It’s a lot easier to combine study and overseas travel than you think. Here’s four easy steps to make the world your campus, and the truth about some myths you might have heard about student exchange.
So you’ve got a half hour break between lectures. Fancy sipping on an espresso on the shores of Venice’s Great Canal, or taking a jog along one of the world’s most famous stretches of sand, Brazil’s Copacabana Beach?
Got the day off to study? Why not take your textbook to a Zen garden in Kyoto, Japan, a hot tub surrounded by snow in Reykjavik, Iceland, or Paris’ Left Bank in the Quartier Latin where students have been sharing ideas since the 11th century?
Looking for something to do this weekend? How about catching football star Lionel Messi running rampant in Barcelona’s famed Estadio Camp Nou, taking the world’s highest bungee jump off Royal Gorge Bridge, Colorado (a thrilling 321 metres!), or just sitting back on a picture-postcard beach in the South Pacific?
Just because you’re studying with us doesn’t mean you have to spend your whole degree in Australia. In fact, we have more than 250 opportunities to study overseas (more than 100 of which are located at the world’s top 200 universities) in more than 40 countries, and it’s a lot easier than you think to take advantage of these once-in-a-lifetime opportunities.
Taking part in student exchange not only provides the opportunity to travel and learn about different cultures, it can also add an international dimension to your studies and value to your degree.
“Studying under a different educational system will take you out of your comfort zone and help you to develop a range of new learning techniques,” said University of Sydney Mobility Manager Cara Bonnington.
Ms Bonnington also said studying abroad can open new doors.
“It provides opportunities to network with other students, academics and professional organisations, and students return home with a renewed focus.”
Here’s four steps to get you started on an adventure that’ll make your Facebook timeline, Instagram posts and Twitter feed the envy of your mates.
A good place to discover the many opportunities available is our Exchange Fair that takes place on Eastern Avenue on Monday 4 April 2016 between 10.30am and 2.30pm. You’ll also be able to meet representatives from some of our partners from 11am to 2pm (New Law School, seminar room 102). If you can’t make the fair, talk to one of our peer advisers at the Student Centre (Mon – Fri, 9am – 5pm), or a representative in your faculty. It’s a good idea to plan early to work exchange into your degree to make the most out of your experience.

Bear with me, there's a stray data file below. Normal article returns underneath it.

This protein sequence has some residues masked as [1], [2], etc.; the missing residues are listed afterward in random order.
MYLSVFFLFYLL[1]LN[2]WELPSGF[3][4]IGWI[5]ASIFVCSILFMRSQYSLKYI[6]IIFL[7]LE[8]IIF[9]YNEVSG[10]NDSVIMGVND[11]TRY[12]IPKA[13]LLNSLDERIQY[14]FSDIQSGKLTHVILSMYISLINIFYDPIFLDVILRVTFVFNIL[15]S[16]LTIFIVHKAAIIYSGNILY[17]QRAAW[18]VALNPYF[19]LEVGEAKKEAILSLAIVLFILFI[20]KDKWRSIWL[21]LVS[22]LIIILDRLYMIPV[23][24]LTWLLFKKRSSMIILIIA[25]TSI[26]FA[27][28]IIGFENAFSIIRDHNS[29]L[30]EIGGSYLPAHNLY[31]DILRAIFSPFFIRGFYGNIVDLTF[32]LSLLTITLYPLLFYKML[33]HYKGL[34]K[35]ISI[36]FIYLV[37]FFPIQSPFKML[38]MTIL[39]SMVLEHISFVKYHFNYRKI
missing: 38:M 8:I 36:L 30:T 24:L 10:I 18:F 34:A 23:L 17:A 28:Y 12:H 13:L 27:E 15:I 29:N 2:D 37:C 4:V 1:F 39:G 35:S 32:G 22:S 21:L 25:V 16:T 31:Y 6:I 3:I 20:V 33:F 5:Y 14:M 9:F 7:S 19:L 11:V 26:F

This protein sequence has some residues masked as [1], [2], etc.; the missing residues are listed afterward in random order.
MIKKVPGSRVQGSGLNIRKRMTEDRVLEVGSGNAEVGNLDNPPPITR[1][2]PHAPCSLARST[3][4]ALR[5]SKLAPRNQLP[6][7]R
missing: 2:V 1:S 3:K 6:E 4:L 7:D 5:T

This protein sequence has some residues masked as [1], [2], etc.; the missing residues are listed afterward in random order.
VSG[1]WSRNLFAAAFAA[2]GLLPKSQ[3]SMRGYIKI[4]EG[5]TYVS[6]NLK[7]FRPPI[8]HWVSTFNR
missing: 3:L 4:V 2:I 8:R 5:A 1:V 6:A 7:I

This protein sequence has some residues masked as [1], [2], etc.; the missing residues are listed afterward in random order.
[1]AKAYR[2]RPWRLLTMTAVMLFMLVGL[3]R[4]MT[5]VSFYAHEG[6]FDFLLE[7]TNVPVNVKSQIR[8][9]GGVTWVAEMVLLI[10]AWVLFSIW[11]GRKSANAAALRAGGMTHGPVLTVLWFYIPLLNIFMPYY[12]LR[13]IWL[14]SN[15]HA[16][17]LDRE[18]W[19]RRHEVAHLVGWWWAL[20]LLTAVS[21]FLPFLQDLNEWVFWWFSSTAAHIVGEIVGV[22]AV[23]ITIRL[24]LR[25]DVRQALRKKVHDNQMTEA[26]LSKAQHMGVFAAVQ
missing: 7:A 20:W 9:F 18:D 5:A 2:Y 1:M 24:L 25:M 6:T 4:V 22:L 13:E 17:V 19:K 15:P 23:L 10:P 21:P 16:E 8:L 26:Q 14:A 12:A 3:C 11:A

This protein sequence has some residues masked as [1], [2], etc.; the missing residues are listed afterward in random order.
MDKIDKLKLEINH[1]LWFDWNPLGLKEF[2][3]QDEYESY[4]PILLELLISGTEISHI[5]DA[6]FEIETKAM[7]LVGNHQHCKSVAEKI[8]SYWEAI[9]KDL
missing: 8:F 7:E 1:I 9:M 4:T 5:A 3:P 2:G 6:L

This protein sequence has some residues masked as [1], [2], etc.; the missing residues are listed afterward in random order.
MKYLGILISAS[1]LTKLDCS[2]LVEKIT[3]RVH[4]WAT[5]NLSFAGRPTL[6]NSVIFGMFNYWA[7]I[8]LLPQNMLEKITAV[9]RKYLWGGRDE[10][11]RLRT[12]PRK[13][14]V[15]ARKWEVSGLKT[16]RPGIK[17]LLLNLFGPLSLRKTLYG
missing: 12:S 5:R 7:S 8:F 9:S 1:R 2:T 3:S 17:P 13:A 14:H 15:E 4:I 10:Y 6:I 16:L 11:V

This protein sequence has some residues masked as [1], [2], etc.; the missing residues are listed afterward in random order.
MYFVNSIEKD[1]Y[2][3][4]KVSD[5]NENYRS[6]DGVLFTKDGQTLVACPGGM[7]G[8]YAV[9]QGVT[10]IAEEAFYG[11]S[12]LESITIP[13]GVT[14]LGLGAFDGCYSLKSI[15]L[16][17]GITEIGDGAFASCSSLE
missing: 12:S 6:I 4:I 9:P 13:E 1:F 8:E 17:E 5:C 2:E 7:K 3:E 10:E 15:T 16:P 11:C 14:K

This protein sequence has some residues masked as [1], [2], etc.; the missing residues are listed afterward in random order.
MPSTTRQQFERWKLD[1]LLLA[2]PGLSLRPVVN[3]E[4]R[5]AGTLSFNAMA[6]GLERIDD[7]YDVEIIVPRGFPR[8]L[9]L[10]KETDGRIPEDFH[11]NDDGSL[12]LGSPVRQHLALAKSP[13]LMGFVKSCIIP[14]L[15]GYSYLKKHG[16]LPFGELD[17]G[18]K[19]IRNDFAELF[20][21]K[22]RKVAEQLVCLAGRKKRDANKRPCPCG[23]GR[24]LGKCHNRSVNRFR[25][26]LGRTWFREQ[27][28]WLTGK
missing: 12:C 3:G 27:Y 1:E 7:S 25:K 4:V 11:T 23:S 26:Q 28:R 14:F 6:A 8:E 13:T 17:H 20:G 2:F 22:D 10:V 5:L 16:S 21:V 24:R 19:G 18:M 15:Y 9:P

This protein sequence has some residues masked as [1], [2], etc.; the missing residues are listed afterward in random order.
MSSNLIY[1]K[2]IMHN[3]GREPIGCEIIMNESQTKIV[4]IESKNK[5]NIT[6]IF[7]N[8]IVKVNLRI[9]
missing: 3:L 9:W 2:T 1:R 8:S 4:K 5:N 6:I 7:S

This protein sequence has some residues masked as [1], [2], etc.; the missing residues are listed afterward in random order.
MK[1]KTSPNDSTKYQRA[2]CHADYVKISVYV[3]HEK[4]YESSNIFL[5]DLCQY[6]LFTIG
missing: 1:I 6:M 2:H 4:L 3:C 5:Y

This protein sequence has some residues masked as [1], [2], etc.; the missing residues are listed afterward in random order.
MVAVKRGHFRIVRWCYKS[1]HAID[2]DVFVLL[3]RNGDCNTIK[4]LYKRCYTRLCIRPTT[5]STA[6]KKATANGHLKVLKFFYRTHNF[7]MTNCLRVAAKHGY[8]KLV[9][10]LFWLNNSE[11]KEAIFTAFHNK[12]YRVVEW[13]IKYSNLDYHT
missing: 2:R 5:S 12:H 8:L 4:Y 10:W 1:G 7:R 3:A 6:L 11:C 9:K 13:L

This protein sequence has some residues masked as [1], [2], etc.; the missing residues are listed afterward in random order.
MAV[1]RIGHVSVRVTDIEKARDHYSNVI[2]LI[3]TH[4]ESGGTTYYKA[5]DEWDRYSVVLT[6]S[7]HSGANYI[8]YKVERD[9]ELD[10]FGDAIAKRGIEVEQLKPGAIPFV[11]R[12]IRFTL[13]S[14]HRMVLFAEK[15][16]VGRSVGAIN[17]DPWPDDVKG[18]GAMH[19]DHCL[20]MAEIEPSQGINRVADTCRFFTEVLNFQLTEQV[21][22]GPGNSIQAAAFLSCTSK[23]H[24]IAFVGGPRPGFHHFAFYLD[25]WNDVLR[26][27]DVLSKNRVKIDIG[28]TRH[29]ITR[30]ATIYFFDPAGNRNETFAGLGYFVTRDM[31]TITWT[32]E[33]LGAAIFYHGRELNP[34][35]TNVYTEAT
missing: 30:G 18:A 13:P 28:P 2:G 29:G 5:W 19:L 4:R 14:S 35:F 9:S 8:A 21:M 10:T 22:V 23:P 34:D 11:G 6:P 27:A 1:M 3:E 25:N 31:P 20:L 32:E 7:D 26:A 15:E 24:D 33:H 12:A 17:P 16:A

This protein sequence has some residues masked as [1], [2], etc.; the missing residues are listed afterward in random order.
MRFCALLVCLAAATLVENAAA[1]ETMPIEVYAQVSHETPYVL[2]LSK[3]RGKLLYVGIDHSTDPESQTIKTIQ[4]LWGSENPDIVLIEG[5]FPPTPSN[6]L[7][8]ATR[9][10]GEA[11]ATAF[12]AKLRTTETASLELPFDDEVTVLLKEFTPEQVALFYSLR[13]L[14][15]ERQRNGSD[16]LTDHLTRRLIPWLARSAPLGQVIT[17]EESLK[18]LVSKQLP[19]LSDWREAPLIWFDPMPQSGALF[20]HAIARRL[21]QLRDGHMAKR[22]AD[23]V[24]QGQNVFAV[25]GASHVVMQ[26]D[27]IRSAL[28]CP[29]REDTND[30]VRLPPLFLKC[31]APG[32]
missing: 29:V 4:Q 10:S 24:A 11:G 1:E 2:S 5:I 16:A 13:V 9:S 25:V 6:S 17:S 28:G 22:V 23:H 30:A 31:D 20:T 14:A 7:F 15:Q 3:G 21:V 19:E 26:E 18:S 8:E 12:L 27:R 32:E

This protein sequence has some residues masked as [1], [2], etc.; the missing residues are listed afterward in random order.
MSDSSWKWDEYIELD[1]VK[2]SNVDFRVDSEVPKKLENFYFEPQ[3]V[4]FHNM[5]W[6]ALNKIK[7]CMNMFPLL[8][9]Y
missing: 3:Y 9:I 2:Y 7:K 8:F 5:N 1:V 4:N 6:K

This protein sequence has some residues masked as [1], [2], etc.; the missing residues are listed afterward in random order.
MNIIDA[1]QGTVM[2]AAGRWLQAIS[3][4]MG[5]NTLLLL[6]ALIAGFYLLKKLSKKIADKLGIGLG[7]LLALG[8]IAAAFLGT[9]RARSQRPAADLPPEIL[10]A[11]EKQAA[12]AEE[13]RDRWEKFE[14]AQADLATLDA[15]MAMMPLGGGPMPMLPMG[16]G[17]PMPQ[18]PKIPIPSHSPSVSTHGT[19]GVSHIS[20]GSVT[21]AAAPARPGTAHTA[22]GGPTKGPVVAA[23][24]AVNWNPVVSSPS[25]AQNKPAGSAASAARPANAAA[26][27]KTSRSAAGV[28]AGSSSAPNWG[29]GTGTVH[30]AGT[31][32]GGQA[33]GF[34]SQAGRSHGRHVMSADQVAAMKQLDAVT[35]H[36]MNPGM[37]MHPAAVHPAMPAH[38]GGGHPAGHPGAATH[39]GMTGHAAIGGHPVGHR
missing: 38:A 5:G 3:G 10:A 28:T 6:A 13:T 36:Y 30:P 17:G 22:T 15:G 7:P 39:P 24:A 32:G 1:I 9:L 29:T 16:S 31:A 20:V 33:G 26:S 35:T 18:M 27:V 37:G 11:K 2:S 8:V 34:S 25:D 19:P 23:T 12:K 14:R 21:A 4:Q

We’re hosting exchange and short-term information sessions every week during Semester 1 where you can learn about the various opportunities available, including year-long, semester-long and short-term winter and summer schools.
When: 12pm – 1pm on Tuesdays, Wednesdays and Thursdays during semester
Where: Chemistry lecture theatres 1 and 2
We provide more than 250 programs in 41 countries from North, Central and South America, to Asia, Europe, the UK, Scandinavia, the Gulf and Africa, and the South Pacific so you should be able to find one that meets both your study needs and travel wishes. Search online by location, subject area or term, and download our Exchange Guide to get started.
Apply now because there are still positions available for Semester 2, 2016 (but be quick because the deadline is 11 April), register your interest for Semester 1, 2017, or apply for a short-term program and go this July.
Myth: Going on exchange means it’ll take longer to finish your degree.
Fact: You’ll remain enrolled during your exchange and receive credit for your studies. There is no reason for an exchange to delay the completion of your course requirements.
Myth: Your options are limited because you can’t speak another language.
Fact: Many of our partners in non-English speaking countries are home to students who study and speak English. Download our Exchange Guide to find out more.
Myth: You need a high weighted average mark (WAM) to go to competitive destinations.
Fact: Your WAM is not the sole factor in deciding where you will be offered a place. We take into account your whole application, including your statement of purpose and eligibility for chosen subjects at your preferred universities to find the best fit.
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